Consequences of extreme tiredness/exhaustion in the PTSD sufferer:

The consequences of the great fatigue the PTSD sufferer may experience include:

1) Lacking in mental and physical energy

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Above: Exhaustion from PTSD? (Pussycat Traumatic Stress Disorder).

2) Poor concentration

3) Poor decision making / poor judgment

4) Irritable mood

5) Extreme tiredness can lead to the development of depression (on the other hand, depression can also lead to constant tiredness)

6) Reduced ability to cope with everyday life

7) Impaired work performance / leads to more days absent from work

8) Impaired social life

9) Increased risk to physical health

Resources:

Deep Sleep Program Insomnia Cure – click here for information

Overcome Fatigue And Lethargy Self-Hypnosis Download – click here for more information

David Hosier BSc Hons; MSc; PGDE(FAHE).

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Copyright 2015 Child Abuse, Trauma and Recovery

Is Your Anxiety Caused By Hyperventilation? A Look At The Science.

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Hyperventilation (deriving from HYPER = TOO MUCH and VENTILATION = AIR MOVEMENT) refers to a type of breathing which is too deep and too rapid.

Such breathing results in :

1) too much oxygen

and

2) too little carbon dioxide

entering the blood stream.

Indeed, severe hyperventilation can result in the amount of carbon dioxide in the blood stream falling by 50℅ within sixty seconds.

Why is a reduction of the amount of carbon dioxide in the blood undesirable?

A significant reduction of the normal amount of carbon dioxide circulating in the blood stream is undesirable because it raises the pH levels in nerve cells.

This, in turn, makes the nerve cells too excitable and can trigger the fight/flight response (click here to read my article about this). The physiological effect of this can then lead to symptoms such as those I list below:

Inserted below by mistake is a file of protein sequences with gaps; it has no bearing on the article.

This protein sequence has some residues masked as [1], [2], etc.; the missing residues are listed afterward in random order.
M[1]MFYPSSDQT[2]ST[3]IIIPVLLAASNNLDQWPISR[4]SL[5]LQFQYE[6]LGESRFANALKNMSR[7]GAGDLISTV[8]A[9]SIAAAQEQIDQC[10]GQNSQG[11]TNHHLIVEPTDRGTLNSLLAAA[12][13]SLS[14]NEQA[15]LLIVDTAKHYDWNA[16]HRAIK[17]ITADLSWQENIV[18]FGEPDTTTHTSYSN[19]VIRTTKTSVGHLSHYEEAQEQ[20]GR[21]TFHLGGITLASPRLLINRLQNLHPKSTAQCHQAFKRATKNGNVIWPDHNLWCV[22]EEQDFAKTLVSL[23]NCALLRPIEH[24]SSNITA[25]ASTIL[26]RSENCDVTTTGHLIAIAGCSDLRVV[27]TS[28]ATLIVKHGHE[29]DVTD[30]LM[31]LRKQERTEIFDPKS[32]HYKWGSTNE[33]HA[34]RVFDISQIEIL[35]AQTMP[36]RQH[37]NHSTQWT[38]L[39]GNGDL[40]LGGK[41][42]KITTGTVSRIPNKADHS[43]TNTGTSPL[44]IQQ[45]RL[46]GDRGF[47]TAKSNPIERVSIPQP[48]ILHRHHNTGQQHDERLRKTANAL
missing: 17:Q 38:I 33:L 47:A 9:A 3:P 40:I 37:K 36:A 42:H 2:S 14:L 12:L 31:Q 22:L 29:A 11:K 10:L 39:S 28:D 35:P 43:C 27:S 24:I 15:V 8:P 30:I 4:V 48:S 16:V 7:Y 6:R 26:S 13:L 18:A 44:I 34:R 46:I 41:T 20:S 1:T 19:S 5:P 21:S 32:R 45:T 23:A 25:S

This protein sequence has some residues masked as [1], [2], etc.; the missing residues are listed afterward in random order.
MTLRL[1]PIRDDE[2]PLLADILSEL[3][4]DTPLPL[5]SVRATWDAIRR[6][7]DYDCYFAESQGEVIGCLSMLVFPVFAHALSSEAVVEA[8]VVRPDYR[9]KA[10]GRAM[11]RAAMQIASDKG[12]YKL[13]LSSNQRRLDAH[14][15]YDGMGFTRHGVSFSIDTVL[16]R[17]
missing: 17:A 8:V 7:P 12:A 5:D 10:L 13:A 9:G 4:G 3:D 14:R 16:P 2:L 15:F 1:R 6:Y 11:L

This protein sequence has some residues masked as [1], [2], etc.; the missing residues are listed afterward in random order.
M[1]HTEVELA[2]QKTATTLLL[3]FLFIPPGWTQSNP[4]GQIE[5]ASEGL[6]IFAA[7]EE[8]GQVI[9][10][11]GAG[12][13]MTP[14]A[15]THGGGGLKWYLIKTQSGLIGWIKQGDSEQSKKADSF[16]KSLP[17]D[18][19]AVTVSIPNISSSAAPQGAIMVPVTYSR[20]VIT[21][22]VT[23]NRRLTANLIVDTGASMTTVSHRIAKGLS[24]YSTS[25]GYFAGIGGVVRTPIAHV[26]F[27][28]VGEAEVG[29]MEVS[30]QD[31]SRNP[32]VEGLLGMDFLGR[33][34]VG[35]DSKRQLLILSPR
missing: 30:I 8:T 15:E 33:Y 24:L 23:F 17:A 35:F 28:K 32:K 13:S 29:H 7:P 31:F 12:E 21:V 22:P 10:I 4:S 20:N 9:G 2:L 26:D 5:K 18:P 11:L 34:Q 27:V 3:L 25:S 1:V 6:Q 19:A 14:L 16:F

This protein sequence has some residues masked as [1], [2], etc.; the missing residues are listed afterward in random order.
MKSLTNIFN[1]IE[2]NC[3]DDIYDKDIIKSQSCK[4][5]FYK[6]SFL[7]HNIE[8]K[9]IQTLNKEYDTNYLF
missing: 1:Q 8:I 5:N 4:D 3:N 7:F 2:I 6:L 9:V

– sweating

– dizziness/faintness/light – headedness

– tingling sensations in the hands and feet

– rapid heart beat ( also known as tachycardia) and/or heart palpitations

– chest pains/heart burn

– a dry mouth

– muscle tension and/or muscle spasms

– shortness of breath/a choking sensation

– difficulty swallowing

– fatigue and/or feelings of weakness

Such symptoms of anxiety can occur very quickly once we start to hyperventilate ; within a minute, in fact.

 

Lack of awareness:

Many people whose anxiety is linked to the fact that they hyperventilate do not realise that their maladaptive breathing style is significantly contributing to their symptoms. Indeed, many do not realise that they are hyperventilating. I myself hyperventilated for years without being properly aware of the fact and without fully appreciating how important it is to train oneself to stop doing it. I suppose an (irrational) part of me felt that such a simple change could not make a significant difference to how I was feeling.

 

Two main types of hyperventilation:

These two types are:

1) At rest, breathing from the upper chest instead of from the diaphragm

2) At rest, breathing through the mouth instead of the nose

Many people who suffer from anxiety breathe from the upper chest whilst at rest. Whilst breathing from the upper chest is normal when we are in imminent danger (as it prepares us for ‘ fight or flight’ by introducing extra oxyden into the blood stream) and evolved to help our distant ancestors avoid danger from predators (eg by feeding muscles with extra oxygen to help them run away from the threat as fast as possible), such breathing was designed by evolution to be a temporary response triggered by a life-threatening, physical danger – so it only rarely serves a useful purpose for us today.

On the contrary, in fact, continuous, chronic breathing in this way can effectively permanently trap us in the ‘ fight/flight’ response.

This, in turn, can lead us feel under threat, nervous, fearful and in danger chronically.

 

Examples of conditions to which hyperventilation can be particularly relevant:

The three examples are :

social phobia

PTSD/flashbacks (click here to read my article about childhood trauma and PTSD)

panic disorder

1) Social phobia:

A person with social phobia may have their tendency to hyperventilate triggered by stressful social situations. The hyperventilation, in turn, will lead to increased symptoms of anxiety which can then result in the person’s hyperventilating becoming more severe still. In this way, a vicious cycle can develop (see below).

images47 - Is Your Anxiety Caused By Hyperventilation? A Look At The Science.

2) PTSD/flashbacks:

A similar vicious cycle may occur when anxiety symptoms are triggered by a flashback.

3) Panic disorder:

In extreme cases, the vicious cycle of anxiety/panic can increase symptoms of anxiety to a level at which a panic attack occurs.

images 214 - Is Your Anxiety Caused By Hyperventilation? A Look At The Science.

Based on the science above, some people find that breathing into a paper bag helps when experiencing a panic attack, as doing so increases carbon dioxide levels in the blood stream and returns them to normal.

Resource:

Learn Deep Breathing Relaxation Techniques Rapidly. CLICK HERE.

 

David Hosier BSc Hons; MSc; PGDE(FAHE).